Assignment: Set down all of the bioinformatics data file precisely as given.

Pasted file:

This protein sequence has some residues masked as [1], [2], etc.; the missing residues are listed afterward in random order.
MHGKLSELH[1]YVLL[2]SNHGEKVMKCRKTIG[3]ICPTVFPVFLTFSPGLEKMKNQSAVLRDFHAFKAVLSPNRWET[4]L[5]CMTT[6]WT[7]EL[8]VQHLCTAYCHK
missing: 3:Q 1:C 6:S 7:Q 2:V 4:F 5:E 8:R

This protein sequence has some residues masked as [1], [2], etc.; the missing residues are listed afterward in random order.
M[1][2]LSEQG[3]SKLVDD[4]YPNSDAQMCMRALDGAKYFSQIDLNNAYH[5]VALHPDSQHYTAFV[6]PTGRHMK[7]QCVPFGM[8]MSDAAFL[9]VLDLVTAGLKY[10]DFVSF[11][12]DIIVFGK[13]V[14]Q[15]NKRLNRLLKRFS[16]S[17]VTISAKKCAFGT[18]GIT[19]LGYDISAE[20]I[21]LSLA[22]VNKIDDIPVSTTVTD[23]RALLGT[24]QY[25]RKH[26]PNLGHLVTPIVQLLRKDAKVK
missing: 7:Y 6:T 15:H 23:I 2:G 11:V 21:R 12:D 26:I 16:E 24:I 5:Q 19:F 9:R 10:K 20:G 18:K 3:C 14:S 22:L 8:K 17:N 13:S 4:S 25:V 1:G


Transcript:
This protein sequence has some residues masked as [1], [2], etc.; the missing residues are listed afterward in random order.
MHGKLSELH[1]YVLL[2]SNHGEKVMKCRKTIG[3]ICPTVFPVFLTFSPGLEKMKNQSAVLRDFHAFKAVLSPNRWET[4]L[5]CMTT[6]WT[7]EL[8]VQHLCTAYCHK
missing: 3:Q 1:C 6:S 7:Q 2:V 4:F 5:E 8:R

This protein sequence has some residues masked as [1], [2], etc.; the missing residues are listed afterward in random order.
M[1][2]LSEQG[3]SKLVDD[4]YPNSDAQMCMRALDGAKYFSQIDLNNAYH[5]VALHPDSQHYTAFV[6]PTGRHMK[7]QCVPFGM[8]MSDAAFL[9]VLDLVTAGLKY[10]DFVSF[11][12]DIIVFGK[13]V[14]Q[15]NKRLNRLLKRFS[16]S[17]VTISAKKCAFGT[18]GIT[19]LGYDISAE[20]I[21]LSLA[22]VNKIDDIPVSTTVTD[23]RALLGT[24]QY[25]RKH[26]PNLGHLVTPIVQLLRKDAKVK
missing: 7:Y 6:T 15:H 23:I 2:G 11:V 21:R 12:D 26:I 16:E 24:I 5:Q 19:F 9:R 10:K 20:G 18:K 3:C 14:S 22:L 8:K 17:N 13:S 4:S 25:V 1:G